The List: Countering Tragedy with Information

7 years ago
This article was written by a member of the SheKnows Community. It has not been edited, vetted or reviewed by our editorial staff, and any opinions expressed herein are the writer’s own.
Making cakeletsBirthday Wishes

For our family, this week was a week of celebrating Darling 1's 5th Birthday; having fun with family in Texas and cross-country driving. We laughed and played and ate and soaked up the hot, dry heat. Even though the last leg of our trip home was a difficult one with all of us worn and wearied from our road trip adventures, we did not suffer any tragedies; we endured and we made it home safely.

Sadness Abounds

And yet, this week there were a number of headlines that deeply saddened me. Young lives were lost and put at risk due to misjudgment, ignorance or pure accident. Despite every precaution, thoughtful planning and protective measure taken, tragedies still do occur, but parents should continue do their best to educate themselves and their children about safety issues in order to reduce the risk associated with merely living life and growing up.

I have written past posts about the issues surrounding each of these tragedies. Please take a moment to refresh your memory and remind your kiddos of these safety measures regarding guns, becoming separated from a parent and leaving children unattended vehicles.

A Hot Topic

It's been exceedingly hot in numerous areas of the country lately. While you should never leave a child unattended in a vehicle for both health and safety reasons regardless of what the weather conditions are, it is particularly vital to be completely mindful of whether your child is in the vehicle during these scorching hot days. It takes only a matter of minutes for hot metal car out in the sun to become a hot metal oven.

In St. Louis, MO, this week a mother and two companions left a 5 month-old infant and 21 month-old twins in a hot car with one window partially down on a day when there was a high heat advisory issued. The trio left the kids in the car to go into a restaurant and place a t0 go order. All three sat and waited for their order, drinking soft drinks and eating an appetizer. Fortunately, witnesses quickly called authorities and these three screaming, dehydrated, sweat drenched kids were rescued.

Clearly, these people knew what they were doing, but didn't care or realize the consequences. Most often it's purely a slip of the mind that causes this kind of catastrophe.

Not Even for a Minute: Children Left Unattended in Vehicles

There but for the Grace of God, Go I: Tips and Websites for Keeping Your Child Safe In and Around Vehicles

Guns Kill

Guns in homes scare me; particularly when there are youngsters in a home. Whether it's your own home, your parents' home or a friend's home, if there are any guns in the home make sure they are all secured. By secure I mean unloaded and locked away in a case that cannot be accessed by little hands.

Also in St. Louis, Lilianna Moore, 3 year-old little girl, found a loaded gun between two mattresses in her home and accidentally shot and killed herself this week. Strangely enough, on the very same day, two other kids were also injured in separate instances, also in St. Louis. These shooting appear to be related to gang activity.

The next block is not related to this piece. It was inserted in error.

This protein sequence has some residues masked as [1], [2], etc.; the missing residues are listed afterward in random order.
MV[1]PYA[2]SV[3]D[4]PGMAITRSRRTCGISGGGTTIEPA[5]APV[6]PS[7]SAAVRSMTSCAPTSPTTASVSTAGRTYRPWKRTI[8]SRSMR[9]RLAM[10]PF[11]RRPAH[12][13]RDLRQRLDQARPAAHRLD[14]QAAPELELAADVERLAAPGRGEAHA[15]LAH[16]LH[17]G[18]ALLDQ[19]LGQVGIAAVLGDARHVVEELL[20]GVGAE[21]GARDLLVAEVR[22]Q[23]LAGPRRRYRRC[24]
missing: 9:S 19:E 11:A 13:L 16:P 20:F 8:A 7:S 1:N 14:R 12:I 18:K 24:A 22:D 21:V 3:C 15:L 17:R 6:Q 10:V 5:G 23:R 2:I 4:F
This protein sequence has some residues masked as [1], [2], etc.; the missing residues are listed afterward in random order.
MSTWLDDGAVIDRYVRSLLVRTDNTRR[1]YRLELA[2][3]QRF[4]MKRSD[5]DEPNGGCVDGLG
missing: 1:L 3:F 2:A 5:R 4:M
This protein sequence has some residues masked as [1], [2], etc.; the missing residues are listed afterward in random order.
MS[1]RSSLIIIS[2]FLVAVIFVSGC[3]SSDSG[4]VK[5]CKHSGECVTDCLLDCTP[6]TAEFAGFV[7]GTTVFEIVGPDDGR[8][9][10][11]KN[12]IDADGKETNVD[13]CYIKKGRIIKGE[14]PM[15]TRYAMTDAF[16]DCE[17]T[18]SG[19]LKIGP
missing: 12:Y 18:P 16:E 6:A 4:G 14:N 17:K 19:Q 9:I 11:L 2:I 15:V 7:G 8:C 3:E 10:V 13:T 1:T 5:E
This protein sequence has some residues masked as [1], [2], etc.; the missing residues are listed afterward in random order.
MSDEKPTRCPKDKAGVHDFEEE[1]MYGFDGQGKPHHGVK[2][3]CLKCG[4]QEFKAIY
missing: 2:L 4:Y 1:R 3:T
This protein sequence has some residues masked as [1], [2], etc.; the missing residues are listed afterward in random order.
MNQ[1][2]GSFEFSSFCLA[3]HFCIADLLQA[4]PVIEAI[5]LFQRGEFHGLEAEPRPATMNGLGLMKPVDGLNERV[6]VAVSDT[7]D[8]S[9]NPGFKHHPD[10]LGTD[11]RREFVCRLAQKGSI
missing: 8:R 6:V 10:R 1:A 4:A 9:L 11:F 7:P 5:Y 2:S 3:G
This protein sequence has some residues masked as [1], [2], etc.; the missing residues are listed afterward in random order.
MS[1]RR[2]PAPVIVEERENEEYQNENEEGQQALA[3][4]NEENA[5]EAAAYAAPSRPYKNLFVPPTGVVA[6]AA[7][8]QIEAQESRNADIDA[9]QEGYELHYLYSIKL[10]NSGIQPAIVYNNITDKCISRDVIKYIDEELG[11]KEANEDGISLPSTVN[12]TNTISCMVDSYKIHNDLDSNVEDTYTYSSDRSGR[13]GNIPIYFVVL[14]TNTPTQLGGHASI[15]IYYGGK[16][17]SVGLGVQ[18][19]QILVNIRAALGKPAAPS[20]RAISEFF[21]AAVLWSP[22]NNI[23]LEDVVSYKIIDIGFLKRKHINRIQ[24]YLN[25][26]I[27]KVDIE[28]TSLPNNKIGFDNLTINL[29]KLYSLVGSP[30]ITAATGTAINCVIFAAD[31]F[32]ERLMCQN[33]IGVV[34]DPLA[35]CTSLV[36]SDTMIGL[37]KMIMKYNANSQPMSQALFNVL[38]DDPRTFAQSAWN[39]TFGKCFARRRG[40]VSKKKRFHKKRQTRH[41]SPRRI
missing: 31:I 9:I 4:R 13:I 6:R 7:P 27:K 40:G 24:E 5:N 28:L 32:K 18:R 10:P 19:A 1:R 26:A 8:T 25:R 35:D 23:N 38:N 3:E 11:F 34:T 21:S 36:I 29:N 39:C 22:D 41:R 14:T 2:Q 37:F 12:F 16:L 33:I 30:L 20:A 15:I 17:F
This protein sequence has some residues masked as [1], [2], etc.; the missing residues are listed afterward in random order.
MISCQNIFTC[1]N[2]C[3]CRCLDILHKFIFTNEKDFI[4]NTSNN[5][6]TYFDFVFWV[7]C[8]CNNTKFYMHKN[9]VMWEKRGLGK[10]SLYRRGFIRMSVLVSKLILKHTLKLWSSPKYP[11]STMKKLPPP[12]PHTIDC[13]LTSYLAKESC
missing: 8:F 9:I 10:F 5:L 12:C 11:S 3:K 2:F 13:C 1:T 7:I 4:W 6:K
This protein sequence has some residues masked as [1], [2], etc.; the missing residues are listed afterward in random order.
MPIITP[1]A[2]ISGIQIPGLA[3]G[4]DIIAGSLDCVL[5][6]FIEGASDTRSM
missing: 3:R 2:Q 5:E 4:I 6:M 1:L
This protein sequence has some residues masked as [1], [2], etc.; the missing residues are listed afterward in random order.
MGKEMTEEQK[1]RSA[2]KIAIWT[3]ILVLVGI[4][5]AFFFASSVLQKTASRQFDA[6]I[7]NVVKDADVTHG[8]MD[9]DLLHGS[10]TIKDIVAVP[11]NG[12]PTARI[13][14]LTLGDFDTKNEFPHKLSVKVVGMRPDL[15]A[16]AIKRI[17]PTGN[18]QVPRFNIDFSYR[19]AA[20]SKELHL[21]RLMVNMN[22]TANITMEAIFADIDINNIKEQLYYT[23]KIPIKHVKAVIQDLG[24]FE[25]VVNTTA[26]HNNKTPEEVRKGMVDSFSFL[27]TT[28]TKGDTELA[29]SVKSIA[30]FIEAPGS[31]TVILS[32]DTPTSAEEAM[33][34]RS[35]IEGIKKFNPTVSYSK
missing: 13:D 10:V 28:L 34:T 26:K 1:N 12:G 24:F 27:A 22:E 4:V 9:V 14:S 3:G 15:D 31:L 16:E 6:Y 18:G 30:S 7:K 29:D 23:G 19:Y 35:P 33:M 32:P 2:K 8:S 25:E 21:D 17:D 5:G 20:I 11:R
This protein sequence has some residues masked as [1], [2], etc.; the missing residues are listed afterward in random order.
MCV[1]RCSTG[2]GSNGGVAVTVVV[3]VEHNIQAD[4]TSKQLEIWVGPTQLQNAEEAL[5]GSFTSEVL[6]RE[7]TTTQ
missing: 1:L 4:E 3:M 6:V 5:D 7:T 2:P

In my opinion, it's not worth the risk to have a gun in your home. I realize that some people don't have a choice, as in the case of law enforcement personnel, etc., but there are ways to ensure that accidental shootings do not happen in your home or anywhere your children are visiting or playing.

The Right to Bear Arms in Your Home: McDonald v. City of Chicago

The Cautious Approach to Life: Tips for Teaching Your Kids Gun Safety

A Parent's Greatest Fear

At what age a child is old enough to be on his or her own walking to a park, a community pool, a friend's house, or in the case of Leibby Kletzky, to meet his mother after leaving a day camp is a decision that each parent and child must determine for themselves, but it's certainly a question on the minds of many parents this week.

Little Leibby's story is almost unspeakable. I read one article that said the fact that we are all shocked about it is a good thing because that means it isn't something that happens often. In my opinion, if even one child is walking down a street, asks a stranger for help with directions and is then stolen away and murdered, as was the case with Leibby, then it is happening too often...period.

Regardless of whether your child becomes separated from you in a public place or doesn't arrive home at the designated time after school or from visiting a friend, etc., you and your child should know what to do in the case of being lost or separated. This is something to be practiced and talked about in a matter-of-fact manner often. This way, if you ever become separated, neither of you will overly panic {at least that is the hope} because you will both know what to do in such a circumstance; and you will know what your child will do, as well.

Holding on Tight: What to Do if Separated from Your Child

The Scoop

My heart breaks each time I hear such horribly sad stories as these. My prayers go out to each family involved in these tragedies. Let information be your sword and shield, and do your best to protect your family through informing and educating them. Over and out...


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